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. . . Day by Day . . . . . . February 23 in Mesonet History* . . .
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Record Maximum 91 F WAUR 2017
Record Minimum -0 F CHER 2003
Record Rainfall 3.61" EUFA 2018

* Mesonet History = since 1994

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February 20, 2020  February 20, 2020  February 20, 2020  February 20, 2020   


Shrinkage?

 
http://ticker.mesonet.org/archive/20200220/20200218_OK_trd.png 

BRRRR! It's too cold to talk about, uhhhh, the cold. The current maps say it all.

http://ticker.mesonet.org/archive/20200220/current-temps.png

http://ticker.mesonet.org/archive/20200220/current-windchills.png

And the snow and rain showed up for a bit, but pretty underwhelming in actuality. 

http://ticker.mesonet.org/archive/20200220/rainrfc.24hr.png 

So let's talk about drought. You know, the one hazard we climatologists get all
to ourselves after those high highfalutin meteorologists get all the exciting 
stuff. As you see in the top graphic, yes indeed drought does shrink, and it 
continues to slowly dwindle in the far southwest where just a small sliver of 
moderate drought remains. The surrounding yellow in this case, the abnormally 
dry conditions, represents areas more likely going OUT of drought than entering. 
The drought in the far western Panhandle remains firm as they haven't received
nearly as much precip as the rest of the state. If we take a look at the rainfall
maps for the year thus far vs. the water year (Oct. 1-present) thus far, we
can see why the SW drought is shrinking, but the Panhandle drought remains
unchanged. 

http://ticker.mesonet.org/archive/20200220/year.to.date-totals.png

http://ticker.mesonet.org/archive/20200220/year.to.date-departure.png

http://ticker.mesonet.org/archive/20200220/water.year-totals.png

http://ticker.mesonet.org/archive/20200220/water.year-depature.png

I'm telling ya, one more general rain across the southwest would probably 
wipe those colors off the map...arguable it could have been done this week if
not for the longer-term deficits shows in the water year departure map above. 

What about as we go forward? Our next storm system is usually right around the 
corner. Well, maybe not so fast to the Panhandle, but the SW is in luck 
(possibly). Let's take a look at the March and then March-May temperature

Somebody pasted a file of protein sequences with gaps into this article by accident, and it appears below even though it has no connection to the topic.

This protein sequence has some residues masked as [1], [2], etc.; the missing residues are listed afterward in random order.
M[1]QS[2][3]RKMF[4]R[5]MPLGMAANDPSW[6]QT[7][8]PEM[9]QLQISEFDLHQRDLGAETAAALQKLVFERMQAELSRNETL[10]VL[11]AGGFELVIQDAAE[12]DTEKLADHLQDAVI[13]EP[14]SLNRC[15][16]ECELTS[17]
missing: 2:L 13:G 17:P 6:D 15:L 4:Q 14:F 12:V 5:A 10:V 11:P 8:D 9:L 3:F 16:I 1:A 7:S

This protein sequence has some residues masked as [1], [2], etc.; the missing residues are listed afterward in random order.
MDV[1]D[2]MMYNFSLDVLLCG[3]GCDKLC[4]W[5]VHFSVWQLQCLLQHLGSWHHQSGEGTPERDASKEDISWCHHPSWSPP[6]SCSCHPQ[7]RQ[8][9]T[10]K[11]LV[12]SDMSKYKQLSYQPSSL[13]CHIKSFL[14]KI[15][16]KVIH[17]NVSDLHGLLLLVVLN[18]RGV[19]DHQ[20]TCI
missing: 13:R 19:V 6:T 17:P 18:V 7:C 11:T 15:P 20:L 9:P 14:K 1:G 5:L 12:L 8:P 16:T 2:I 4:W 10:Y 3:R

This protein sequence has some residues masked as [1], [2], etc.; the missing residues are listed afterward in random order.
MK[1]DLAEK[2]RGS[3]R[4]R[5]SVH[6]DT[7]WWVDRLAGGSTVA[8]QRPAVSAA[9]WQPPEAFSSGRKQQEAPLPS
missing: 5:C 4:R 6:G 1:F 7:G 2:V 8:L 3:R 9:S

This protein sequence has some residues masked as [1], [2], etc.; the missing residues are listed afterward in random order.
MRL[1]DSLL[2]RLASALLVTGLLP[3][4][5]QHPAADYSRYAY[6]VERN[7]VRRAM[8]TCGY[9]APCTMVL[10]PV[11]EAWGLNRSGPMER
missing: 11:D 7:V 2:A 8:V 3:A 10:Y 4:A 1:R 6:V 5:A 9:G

and precipitation outlooks from the Climate Prediction Center. 

http://ticker.mesonet.org/archive/20200220/march-temp-outlook.gif

http://ticker.mesonet.org/archive/20200220/march-precip-outlook.gif 

http://ticker.mesonet.org/archive/20200220/march-may-temp-outlook.gif

http://ticker.mesonet.org/archive/20200220/march-may-precip-outlook.gif

We see increased odds of below normal temperatures across the entire state for
March, but especially across eastern Oklahoma. We also see increased odds of
below normal precipitation across northeast Oklahoma, which I'm sure they would
welcome with open arms (but not open spillways!). 

Then for the 3-month March-May period, increased odds of above normal 
temperatures across the southern and far western Panhandle sections, and  
below normal precip in the far western Panhandle. 

Now when you put those together, they don't really tell you much about the 
upcoming storm season, although what we tell you is that you should prepare for
every storm season in Oklahoma to be the worst on record just to be 
prepared. And in Oklahoma, storm season is January 1-December 31. What it can
tell us is that drought could be expected to be relieved and maybe eradicated 
across southwestern Oklahoma, but persist in the far western Panhandle. Other
than that, there is no call towards drought development in other parts of the
state through May, which is good if not overly optimistic news. 

Now in the shorter term, as we exit February, look for a few minor bouts with
cold fronts and precipitation, but nothing drought-shattering. 

http://ticker.mesonet.org/archive/20200220/7day-rain-forecast.gif 

Gary McManus
State Climatologist
Oklahoma Mesonet
Oklahoma Climatological Survey
(405) 325-2253
gmcmanus@mesonet.org